The Sin City Siren Book Club met on Saturday to discuss Opting In: Having a Child Without Losing Yourself by Amy Richards. Although we had a light but enthusiastic turnout (it was hard to compete with the state budget hearing), it was really great to discuss the book and the tangents it led to — queer parenthood, birth plans, prochoice pregnancy… and so much more!
Richards’ book was an interesting and rigorous look at the space where feminism and motherhood somewhat uncomfortably intersect. It starts with Mommy Wars and takes you through the biological clock, the gendering of play and toys, the role of fathers and much more.
Still, after 255 annotated pages, we were left with the same question: Is feminist motherhood an oxymoron? Indeed, the central idea behind the book is that nagging question: Does feminism serve to support or destroy motherhood? And to that end, Richards’ offers evidence both ways. She applauds so many feminist efforts — stronger parental leave laws, public changing tables, breast-feeding rights — to bolster the lives of modern parenthood. But meanwhile, she laments that feminism doesn’t go far enough and, in fact, sometimes alienates the very core of those in the movement — parents — by excluding their issues and voices. Of course, this comes from an age-old fear that if feminists glorify or highlight motherhood too much, it will take away from the important work of helping women in pursuits outside the home.
While feminism probably never intended to deliberately marginalize motherhood, the over-whelming perception that motherhood and feminism are incompatible persists. And in truth feminism’s history reveals some resistance to women procreating — or evidence that the women’s movement doesn’t want women to feel beholden to this societal expectation.
I have to admit, as someone now navigating the tricky world of feminist parenthood, I was hoping for a few more answers from Richards’ book. But I can’t blame Richards’ completely. I know I’m not the only feminist who has struggled with the transition to parenthood. And I am certainly not the only person to chafe under the mantel of motherhood and all the cultural expectations with which it comes. In the end, I can’t help feeling that this book would have meant more to me before I had my baby. Now, in many ways, it feels more like validation for my own experiences rather than a guide.
There are some areas in which the book falls short. In particular, there is not much attention given to queer parenting, adoptive parenthood, or even cross-generational parenthood (for instance, grandparents raising grandchildren). In the chapter on the biological clock — which I’m glad to see reports honestly on the real, biological limitations to pregnancy and even offers some outrage at certain feminist uproars that were, in fact, somewhat misplaced (the facts are that pregnancy becomes less and less viable and safe after certain ages and medical interventions are a form of privilege) — Richards’ does offer a brief look at fatherhood as well as “othermothers”. But it is all-too brief, in both respects. Indeed, feminist fatherhood is not much explored. And while I do recognize that this is a book specifically on feminist motherhood it is interesting to point out that within her own book she questions the very idea of a gender construct of “Mother” and “Father.”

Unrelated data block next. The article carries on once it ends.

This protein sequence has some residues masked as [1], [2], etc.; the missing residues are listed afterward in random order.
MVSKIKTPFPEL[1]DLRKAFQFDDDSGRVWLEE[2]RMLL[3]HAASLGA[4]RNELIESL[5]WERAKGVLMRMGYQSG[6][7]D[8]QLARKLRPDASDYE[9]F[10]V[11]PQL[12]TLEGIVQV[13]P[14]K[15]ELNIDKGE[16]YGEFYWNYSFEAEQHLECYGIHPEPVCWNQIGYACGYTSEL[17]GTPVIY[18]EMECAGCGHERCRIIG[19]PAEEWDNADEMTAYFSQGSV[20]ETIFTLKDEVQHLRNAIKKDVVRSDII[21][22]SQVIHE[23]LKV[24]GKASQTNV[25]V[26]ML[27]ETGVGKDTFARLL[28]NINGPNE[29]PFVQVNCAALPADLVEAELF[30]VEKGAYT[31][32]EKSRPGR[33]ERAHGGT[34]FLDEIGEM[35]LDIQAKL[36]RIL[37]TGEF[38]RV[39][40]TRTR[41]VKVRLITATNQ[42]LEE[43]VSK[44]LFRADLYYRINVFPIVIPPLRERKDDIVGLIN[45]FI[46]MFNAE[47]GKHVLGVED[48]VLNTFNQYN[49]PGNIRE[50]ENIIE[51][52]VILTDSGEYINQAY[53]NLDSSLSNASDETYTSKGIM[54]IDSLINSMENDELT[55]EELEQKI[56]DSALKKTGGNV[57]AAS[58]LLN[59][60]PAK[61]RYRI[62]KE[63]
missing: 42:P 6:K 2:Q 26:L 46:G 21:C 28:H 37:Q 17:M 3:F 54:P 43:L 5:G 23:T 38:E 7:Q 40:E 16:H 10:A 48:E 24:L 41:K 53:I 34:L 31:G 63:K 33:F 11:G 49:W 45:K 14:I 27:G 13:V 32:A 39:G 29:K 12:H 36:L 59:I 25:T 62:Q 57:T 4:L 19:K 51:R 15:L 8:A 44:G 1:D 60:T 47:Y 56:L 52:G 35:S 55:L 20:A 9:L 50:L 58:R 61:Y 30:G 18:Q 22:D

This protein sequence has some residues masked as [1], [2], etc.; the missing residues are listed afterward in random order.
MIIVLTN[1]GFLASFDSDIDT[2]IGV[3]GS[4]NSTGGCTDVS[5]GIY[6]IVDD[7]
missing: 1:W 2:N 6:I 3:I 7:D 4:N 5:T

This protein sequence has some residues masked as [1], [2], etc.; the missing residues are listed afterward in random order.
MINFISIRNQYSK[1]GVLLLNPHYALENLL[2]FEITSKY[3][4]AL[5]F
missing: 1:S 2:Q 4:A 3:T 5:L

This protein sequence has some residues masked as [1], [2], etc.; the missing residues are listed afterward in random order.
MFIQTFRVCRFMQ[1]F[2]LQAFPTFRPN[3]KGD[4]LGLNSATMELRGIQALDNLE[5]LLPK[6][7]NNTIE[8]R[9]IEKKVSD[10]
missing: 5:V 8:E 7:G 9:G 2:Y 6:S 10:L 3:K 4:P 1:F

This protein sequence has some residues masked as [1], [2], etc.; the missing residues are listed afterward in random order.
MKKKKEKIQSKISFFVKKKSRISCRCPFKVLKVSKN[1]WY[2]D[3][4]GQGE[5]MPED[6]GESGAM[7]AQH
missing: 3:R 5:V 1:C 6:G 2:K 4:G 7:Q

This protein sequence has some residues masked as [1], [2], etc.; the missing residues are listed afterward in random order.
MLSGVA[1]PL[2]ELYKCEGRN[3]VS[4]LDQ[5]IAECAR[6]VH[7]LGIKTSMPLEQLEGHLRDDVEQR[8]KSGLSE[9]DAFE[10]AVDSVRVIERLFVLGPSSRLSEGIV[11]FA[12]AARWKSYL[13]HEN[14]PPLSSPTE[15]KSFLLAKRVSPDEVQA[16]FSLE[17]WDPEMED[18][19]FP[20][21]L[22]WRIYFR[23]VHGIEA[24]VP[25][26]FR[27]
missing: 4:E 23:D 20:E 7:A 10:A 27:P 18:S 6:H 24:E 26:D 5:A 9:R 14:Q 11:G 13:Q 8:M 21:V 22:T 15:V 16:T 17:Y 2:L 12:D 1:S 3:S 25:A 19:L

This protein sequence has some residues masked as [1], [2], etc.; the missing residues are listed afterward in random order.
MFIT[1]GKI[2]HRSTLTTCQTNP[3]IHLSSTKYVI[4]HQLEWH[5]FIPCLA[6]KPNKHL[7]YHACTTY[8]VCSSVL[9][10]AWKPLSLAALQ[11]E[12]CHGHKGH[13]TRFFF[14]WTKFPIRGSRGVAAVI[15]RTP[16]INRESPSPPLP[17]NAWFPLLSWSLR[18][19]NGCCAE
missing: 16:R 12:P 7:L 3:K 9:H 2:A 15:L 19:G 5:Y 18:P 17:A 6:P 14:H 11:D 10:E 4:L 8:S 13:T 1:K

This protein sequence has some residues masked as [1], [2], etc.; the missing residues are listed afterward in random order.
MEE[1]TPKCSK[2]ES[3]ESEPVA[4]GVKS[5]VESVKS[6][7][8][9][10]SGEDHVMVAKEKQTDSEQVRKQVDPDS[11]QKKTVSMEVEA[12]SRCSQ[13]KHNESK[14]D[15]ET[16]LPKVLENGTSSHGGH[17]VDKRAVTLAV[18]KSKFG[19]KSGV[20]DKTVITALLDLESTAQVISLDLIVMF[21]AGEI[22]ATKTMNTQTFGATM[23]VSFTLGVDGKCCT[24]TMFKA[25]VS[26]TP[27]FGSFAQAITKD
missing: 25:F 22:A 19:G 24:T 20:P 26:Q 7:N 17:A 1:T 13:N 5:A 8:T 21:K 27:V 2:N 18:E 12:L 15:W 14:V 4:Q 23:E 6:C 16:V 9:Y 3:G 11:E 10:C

… [W]e need to drain biology from our definition of family. As is, we overinflate [sic] the importance of biology and thus let it trump other familial connections. We enlarged our sense of families to include step- and adopted parents and children, but now we need to go one step further. The responsibilities of parenting should be analyzed and valued regardless of who is undertaking them. The titles “Mother” and “Father” shouldn’t depend on gender or biology.
Indeed, this quote from Richards’ book is a very helpful guide to what should be happening in discussions of not just feminist parenthood but parenthood in general. I would argue that my best friend’s children are not “motherless” even though they are being raised by two gay men. Similarly, I do not think that my friends who are single mothers are inadequate “fathers” to their children.
Opting In certainly gave me food for thought. I feel a kinship with Richards’ struggle and her open questioning of the status quo — both in society as a whole and the community of feminism. It is a book worth reading and one I would recommend. Because in all honesty, even as I nit-pick certain aspects of the book, I recognize that just as feminism is not one-size-fits-all neither can a book about motherhood address everything under the sun. Motherhood is too vast and too loaded with societal baggage. And so is feminism, for that matter.
Look for future posts related to the book Opting In and the SCS Book Club — exploring such topics as the biological clock, prochoice motherhood, childbirth, triggers for sexual violence survivors, and the wage gap’s effect on parenthood and society!